Did you know which two points on Earth have the longest distance in a straight line? Guy Bruneau, a wild cartographer at Google has come up with a map that shows the longest-possible straight land path on Earth to walk upon.
The line starts at about 10 km north of Greenville, Liberia, and ends near Wenling, China. The route runs through 9 time zones and 18 countries and territories.
This longest-possible straight line across the globe comes, at several points, extremely close to not working out. In Israel, for example, the path very nearly runs into the Mediterranean, and in Iran, you’ll just miss the Caspian.
Interestingly, when this straight line is viewed on a flat World map, it appears as a curved one.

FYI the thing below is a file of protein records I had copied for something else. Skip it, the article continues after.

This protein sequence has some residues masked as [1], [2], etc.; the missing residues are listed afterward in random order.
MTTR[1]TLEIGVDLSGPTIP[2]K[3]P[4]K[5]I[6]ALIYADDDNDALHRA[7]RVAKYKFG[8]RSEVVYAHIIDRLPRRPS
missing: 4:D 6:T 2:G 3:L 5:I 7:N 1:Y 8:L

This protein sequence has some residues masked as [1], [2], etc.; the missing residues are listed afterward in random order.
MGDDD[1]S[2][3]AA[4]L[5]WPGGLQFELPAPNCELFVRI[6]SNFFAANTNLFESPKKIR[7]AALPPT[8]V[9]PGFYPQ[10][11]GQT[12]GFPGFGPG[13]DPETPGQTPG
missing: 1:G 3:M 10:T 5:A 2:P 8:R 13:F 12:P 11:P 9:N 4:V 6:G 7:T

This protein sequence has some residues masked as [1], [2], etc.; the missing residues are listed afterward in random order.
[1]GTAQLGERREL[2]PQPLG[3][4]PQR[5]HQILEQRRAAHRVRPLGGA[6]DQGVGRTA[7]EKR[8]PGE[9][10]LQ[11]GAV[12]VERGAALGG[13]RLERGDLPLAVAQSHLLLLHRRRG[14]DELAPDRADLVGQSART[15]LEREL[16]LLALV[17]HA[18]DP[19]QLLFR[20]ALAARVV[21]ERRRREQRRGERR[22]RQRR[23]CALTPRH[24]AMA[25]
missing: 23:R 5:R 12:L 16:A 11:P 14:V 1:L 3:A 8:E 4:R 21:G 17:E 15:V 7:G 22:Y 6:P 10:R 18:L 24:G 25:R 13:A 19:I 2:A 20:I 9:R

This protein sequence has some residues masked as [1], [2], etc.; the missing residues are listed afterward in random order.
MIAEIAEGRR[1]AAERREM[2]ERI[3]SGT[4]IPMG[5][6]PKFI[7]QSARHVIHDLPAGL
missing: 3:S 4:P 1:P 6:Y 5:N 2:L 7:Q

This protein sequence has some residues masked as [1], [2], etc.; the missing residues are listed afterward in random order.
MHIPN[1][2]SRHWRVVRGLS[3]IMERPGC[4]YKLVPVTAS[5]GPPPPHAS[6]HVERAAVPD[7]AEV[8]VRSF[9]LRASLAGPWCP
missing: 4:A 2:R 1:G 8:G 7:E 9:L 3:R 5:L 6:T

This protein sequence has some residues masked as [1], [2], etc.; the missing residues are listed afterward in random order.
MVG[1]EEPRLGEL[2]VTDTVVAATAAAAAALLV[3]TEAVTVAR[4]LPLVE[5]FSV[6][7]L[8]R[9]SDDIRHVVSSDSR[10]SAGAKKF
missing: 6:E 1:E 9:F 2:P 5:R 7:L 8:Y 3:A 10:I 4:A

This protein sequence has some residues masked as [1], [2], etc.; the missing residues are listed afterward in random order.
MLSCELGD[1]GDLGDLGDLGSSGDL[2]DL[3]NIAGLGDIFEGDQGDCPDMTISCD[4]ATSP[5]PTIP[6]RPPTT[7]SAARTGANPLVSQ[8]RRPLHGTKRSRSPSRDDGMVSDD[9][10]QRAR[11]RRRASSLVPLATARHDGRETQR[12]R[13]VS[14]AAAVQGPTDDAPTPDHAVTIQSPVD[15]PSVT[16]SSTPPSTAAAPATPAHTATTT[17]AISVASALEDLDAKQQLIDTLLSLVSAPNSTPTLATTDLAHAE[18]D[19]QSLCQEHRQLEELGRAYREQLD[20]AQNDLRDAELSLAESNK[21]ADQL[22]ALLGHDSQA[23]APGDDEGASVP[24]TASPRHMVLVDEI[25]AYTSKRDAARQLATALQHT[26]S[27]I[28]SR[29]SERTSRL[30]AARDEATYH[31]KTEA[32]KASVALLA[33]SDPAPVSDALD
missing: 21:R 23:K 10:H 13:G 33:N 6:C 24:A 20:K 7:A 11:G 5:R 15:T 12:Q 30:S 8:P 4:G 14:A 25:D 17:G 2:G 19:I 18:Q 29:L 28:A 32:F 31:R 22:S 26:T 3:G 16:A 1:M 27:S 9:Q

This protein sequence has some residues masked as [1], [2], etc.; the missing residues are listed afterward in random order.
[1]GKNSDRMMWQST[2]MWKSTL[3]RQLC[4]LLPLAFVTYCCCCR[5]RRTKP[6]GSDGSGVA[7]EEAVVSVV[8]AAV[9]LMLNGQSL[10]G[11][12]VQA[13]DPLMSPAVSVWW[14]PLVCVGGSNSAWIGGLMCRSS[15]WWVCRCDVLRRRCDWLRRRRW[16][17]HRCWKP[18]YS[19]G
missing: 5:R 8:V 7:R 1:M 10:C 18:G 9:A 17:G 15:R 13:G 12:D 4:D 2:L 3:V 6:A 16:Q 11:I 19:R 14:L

But that’s just another fluke of improper map projections — a limitation of the Mercator projection, which makes it impossible to accurately represent the world’s round surface in a flat image without fudging it a bit.
There are a number of oddities in the World map because it needs to match up to the latitude and longitude coordinates. That’s the reason why Greenland is as big as Africa on many maps. And that is why this line is straight on the globe (and therefore, in reality, on Earth) gets a mighty bend when projected on a flat map.
For those, who have a doubt, can refer to the map developed by Guy Bruneau that shows the alternate projection. Here’s how it will look on a flat map.
The road goes like this: Liberia, Côte d’Ivoire, Burkina Faso, Ghana, Burkina Faso again, Niger, Chad, Libya, Egypt, Israel, the West Bank, Jordan, Iraq, Iran, Turkmenistan, Uzbekistan, Tajikistan, Afghanistan, Tajikistan again and finally China.